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Delta variant travel restrictions: Tourists wonder where they can go — and whether they should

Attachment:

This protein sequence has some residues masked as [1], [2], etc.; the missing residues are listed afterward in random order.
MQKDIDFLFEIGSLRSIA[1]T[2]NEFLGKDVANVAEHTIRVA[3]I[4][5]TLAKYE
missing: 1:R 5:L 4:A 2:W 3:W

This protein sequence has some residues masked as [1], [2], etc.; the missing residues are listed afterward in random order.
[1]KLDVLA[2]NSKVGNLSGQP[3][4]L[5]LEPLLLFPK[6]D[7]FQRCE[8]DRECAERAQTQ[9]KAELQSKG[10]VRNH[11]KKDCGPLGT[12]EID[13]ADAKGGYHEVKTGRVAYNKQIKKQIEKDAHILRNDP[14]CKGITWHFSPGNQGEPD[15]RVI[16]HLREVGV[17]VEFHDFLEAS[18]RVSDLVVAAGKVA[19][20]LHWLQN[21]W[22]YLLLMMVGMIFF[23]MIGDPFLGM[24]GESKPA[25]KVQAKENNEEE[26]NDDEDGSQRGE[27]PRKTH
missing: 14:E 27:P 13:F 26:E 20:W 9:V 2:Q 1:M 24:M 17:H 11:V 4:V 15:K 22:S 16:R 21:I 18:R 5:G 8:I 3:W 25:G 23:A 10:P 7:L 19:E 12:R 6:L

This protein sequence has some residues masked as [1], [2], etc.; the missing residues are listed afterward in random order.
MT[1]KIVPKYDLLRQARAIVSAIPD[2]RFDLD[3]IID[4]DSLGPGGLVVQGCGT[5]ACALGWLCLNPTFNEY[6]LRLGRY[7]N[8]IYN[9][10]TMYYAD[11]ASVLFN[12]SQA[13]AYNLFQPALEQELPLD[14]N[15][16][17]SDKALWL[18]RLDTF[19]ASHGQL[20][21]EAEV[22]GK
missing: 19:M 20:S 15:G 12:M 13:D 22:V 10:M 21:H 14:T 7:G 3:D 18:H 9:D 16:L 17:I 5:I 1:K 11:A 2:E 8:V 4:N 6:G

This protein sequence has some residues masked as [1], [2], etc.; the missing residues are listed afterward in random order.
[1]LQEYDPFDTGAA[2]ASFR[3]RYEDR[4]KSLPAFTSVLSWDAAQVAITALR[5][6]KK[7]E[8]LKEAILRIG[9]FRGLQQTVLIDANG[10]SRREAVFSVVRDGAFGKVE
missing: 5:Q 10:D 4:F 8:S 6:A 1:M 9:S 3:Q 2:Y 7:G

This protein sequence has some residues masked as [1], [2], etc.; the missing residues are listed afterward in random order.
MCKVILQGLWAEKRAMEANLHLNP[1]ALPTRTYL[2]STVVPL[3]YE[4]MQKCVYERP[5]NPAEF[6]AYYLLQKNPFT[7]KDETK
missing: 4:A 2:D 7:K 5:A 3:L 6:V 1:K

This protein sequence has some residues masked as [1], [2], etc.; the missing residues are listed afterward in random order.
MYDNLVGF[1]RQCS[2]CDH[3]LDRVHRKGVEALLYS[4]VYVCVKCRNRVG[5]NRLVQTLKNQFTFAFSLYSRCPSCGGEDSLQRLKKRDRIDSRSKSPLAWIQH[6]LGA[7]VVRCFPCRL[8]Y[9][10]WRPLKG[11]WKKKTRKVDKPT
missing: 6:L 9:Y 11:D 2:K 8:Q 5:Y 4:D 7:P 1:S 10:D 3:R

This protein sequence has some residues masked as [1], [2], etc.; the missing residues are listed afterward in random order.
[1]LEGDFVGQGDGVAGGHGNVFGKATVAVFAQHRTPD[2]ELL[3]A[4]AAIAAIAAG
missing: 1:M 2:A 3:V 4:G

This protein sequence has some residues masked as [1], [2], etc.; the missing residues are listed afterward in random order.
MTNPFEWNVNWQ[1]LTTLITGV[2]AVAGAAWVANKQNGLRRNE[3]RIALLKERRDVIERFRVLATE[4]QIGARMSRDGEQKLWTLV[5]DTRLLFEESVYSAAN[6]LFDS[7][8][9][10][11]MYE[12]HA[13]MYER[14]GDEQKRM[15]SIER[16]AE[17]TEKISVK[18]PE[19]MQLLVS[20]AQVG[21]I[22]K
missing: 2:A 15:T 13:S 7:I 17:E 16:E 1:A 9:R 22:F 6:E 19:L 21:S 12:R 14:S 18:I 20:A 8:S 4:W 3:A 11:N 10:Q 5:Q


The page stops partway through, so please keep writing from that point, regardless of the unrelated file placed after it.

(CNN) — The 2021 summer travel season started out full of hope and promise, but by the day, two words are threatening to dismantle it all. Delta variant.This more transmissible variation of the coronavirus was first detected in India in February, just when the United States and some other places around the world were starting to really gear up their vaccination efforts. It turned out to be a race against time: vaccines vs. Delta. And just like all other waves of the pandemic, travel feels the Covid impact quick and hard.From new travel advisories issued this week to Google searches on the topic in the past 24 hours, it’s clear the Delta variant is causing increasing worry and disruptions for governments and would-be travelers. New US travel advisoriesThe Alfama district can be seen in Lisbon. The US moved Portugal to a “Level 4: Do not travel” advisory on Monday.Patricia de Melo Moreira/AFP via Getty ImagesOn Monday, the US State Department and Centers for Disease Control and Prevention issued new advisories for five nations, citing the rise in Covid-19 cases: — Cyprus (Level 4: Do not travel)– Israel (Level 3: Reconsider travel)– Spain (Level 4: Do not travel)Other places you’re advised not to visitThe pandemic has hit São Paulo and the rest of Brazil hard.ShutterstockSpain and Portugal join a growing list of popular travel destinations in the “Level 4: Do not travel” category, which is the highest on the State Department’s scale. Level 4 is also the highest alert for the CDC.Some of the other places on Level 4 as of Tuesday that are traditionally popular with travelers around the world:– Argentina (which has been closed to most international tourism during the pandemic)– South Africa (many nations will not allow visitors to enter if they have recently been to South Africa)– United Kingdom (the CDC warns that even if you’re fully vaccinated, you may be at risk for getting and spreading Covid-19 variants).White House: Existing restrictions will stay for nowMore evidence of the mounting concern and its effect on travel:On Monday, the White House decided to keep existing coronavirus travel restrictions in place, press secretary Jen Psaki said.”We will maintain existing travel restrictions at this point for a few reasons. The more transmissible Delta variant is spreading both here and around the world,” Psaki told reporters. “Driven by the Delta variant, cases are rising here at home, particularly among those who are unvaccinated and appear likely to continue in the weeks ahead.”The announcement came as the Biden administration has been under growing pressure from the travel industry and US allies to lift restrictions limiting who can travel to the US. People who have been in Brazil, China, the European Schengen Area, Iran, India, Ireland, South Africa and the United Kingdom in the past 14 days are denied entry to the United States.What people want to know — on Google at leastMexico has maintained a rather liberal travel policy during the pandemic. This is a general view of the Templo Mayor archaeological area, a popular tourist spot in Mexico City. Ronaldo Schemidt/AFP/Getty ImagesIf you want to know what’s on people’s collective minds, just check Google searches. The Delta variant is a rising trend.World searches: Around 1:30 p.m. ET Tuesday, Google Trends posted a 100% increase in searches for the term “Delta variant travel restrictions” in the past 24 hours worldwide.Other rising searches around the world focused on restrictions for particular places: Victoria (Australia) and Mexico were on top.In the state of Victoria, Australia, they are set to end their fifth lockdown on Wednesday even as they tighten the border with neighboring New South Wales, according to the Guardian newspaper. (Victoria holds the city of Melbourne while Sydney is located in New South Wales.)Mexico, on the other hand, has had the opposite response. It has been — and continues to be — one of the easiest countries to visit.Its land border with the United States has been closed for well more than a year now, but air traffic has been flowing in from all over the world. You don’t even have to provide a negative PCR test result or quarantine on arrival. Mexico was at “Level 3: High” on the CDC’s advisory list.People across the world were also looking at the US for guidance on broader concerns with searches for “US International restrictions” or “CDC restrictions” also rising in the past day.US searches: Search queries originating from the United States mostly looked outward. Very few US states at the moment have any domestic travel restrictions despite the sharp rise in infections among the unvaccinated.There was a 450% increase in search in 24 hours for the term “Spain travel advisory,” spurred by Monday’s announcement. And also big spikes for more general international searches such as “Can US citizens travel to Europe?” The answer to that second query varies by country and by day as restrictions are constantly changing. But most of Europe — including heavyweights such as France and Germany — opened up to US citizens earlier this summer and remained open Tuesday despite the US travel ban still blocking many Europeans.Greece is a rising search term on Google in the UK. And it’s open for people there who’d like to visit places in Greece such as Santorini.ShutterstockUK searches: In the United Kingdom, the United States and Greece were of the highest international interest.For UK travelers eager to visit America, the ban is still in effect for them. As for Greece, it was one of the first European countries to open back up. It is open to UK travelers — and many others around the world. The EU and Schengen Area countries can visit, along with places such as Canada, China, Japan, the United States and the United Arab Emirates.Internally to the UK, there’s been a huge spike in search interest — more than 2,600% — regarding Scotland’s plan to offer free bus travel for the young set. It would be for people 21 and younger staring January 31, according to the BBC. CNN’s Jeremy Diamond and Kate Sullivan contributed to this story from previous reporting.Top photo: Papagayo beach on the Spanish Canary island of El Lanzarote. Desiree Martin/AFP/Getty Images.